Blake is trying to understand relationships. He has a girlfriend and he is also the friend of a girl. Both relationships are important to him, but he realizes balancing them requires artful skill much like in his hobby of photography. There are rules to follow and one mistake can cause everything to go out of focus. Blake is a cool character. He dreams of life as a stand-up comic and uses almost every opportunity to test out jokes and one-liners. He chalks up an invisible mark every time he gets a laugh. Many of those laughs come from Shannon. Blake can't believe how much fun she is, how beautiful she is, and how much he is really starting to love her. Marissa is Blake's partner in photography class. As the two youngest in the class, they became partners by default, but it's a partnership that has worked well. Their friendship revolves strictly around photography until the day Blake accidentally takes a picture of Marissa's mother. He didn't realize they were mother and daughter when he stumbled across the homeless woman sleeping on the street. The photo begins a change in their friendship as Blake learns the truth about Marissa's mother. What makes this story unique is the combination of an interesting cast of characters in a mix of serious situations and refreshing humor. My attention was immediately grabbed in the opening pages as Blake enters the kitchen for breakfast. He describes the snapshots of gunshot wounds fanned out across the kitchen table and the snoring of his father, the coroner, asleep on the nearby couch. Then there's the entrance of his mother, a hospital chaplain, dressed in only underwear and a blouse. As she fixes her morning coffee, Blake is disgusted, but not particularly shocked, when she warns of an oncoming hot flash and promptly removes her blouse. With an introduction like that, how can readers not continue turning pages? L. K. Madigan has fun with her characters as she takes them through the good times and the bad. Readers are sure to find at least one character to relate to and at least one experience to learn from. Several added bonuses include a photography tip at the beginning of each chapter and two interesting playlists with commentary from Blake at the end of the book. FLASH BURNOUT doesn't come out until October 2009, but be sure to watch for it; it's a worthwhile read.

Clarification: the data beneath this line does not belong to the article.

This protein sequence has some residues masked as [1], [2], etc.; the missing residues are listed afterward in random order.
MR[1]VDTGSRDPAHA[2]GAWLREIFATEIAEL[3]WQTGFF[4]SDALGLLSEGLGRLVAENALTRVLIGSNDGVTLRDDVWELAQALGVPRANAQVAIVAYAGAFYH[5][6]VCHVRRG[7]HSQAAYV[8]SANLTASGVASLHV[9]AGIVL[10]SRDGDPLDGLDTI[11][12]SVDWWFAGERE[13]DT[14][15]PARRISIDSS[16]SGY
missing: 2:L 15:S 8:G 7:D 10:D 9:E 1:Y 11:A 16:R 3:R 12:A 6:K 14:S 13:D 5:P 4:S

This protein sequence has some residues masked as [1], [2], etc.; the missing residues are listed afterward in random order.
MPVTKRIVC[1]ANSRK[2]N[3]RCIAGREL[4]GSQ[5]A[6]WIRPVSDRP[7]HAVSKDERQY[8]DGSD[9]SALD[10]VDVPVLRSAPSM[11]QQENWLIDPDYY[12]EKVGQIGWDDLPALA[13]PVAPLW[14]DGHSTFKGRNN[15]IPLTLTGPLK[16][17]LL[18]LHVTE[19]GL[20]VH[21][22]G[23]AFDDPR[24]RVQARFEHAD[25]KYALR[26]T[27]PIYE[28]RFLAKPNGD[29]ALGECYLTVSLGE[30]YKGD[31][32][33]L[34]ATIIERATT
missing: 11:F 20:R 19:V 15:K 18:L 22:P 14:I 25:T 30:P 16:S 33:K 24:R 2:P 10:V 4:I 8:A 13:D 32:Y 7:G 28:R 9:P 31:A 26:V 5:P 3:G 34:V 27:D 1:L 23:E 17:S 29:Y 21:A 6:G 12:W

SJYALitExaminer More than 1 year ago
Blake is 15, tolerates his family's wackiness, loves his girlfriend, and wants to help his friends. He is in Photo II and attempts to capture the world around him with his camera. One of these shots that he has taken is shown to his friend Marissa, who is not pleased with what she sees: her mom who has been missing for a year. In his attempt to do the right thing and help his friend out, he isolates himself from his friends and his girlfriend. The teen angst that is inherent with these situations makes us as readers empathize with these good-hearted attempts. This book will make you realize a) how normal your parents are, as nuts as they may seem and b) how valuable friends and family are. Madigan does a superb job capturing the thoughts and words of a 15-year-old, and the story and plot is so compelling, you won't want to leave this story behind. This book is a reminder that we all get our hearts broken and suffer from loss, and we always have people who will be there rooting for us.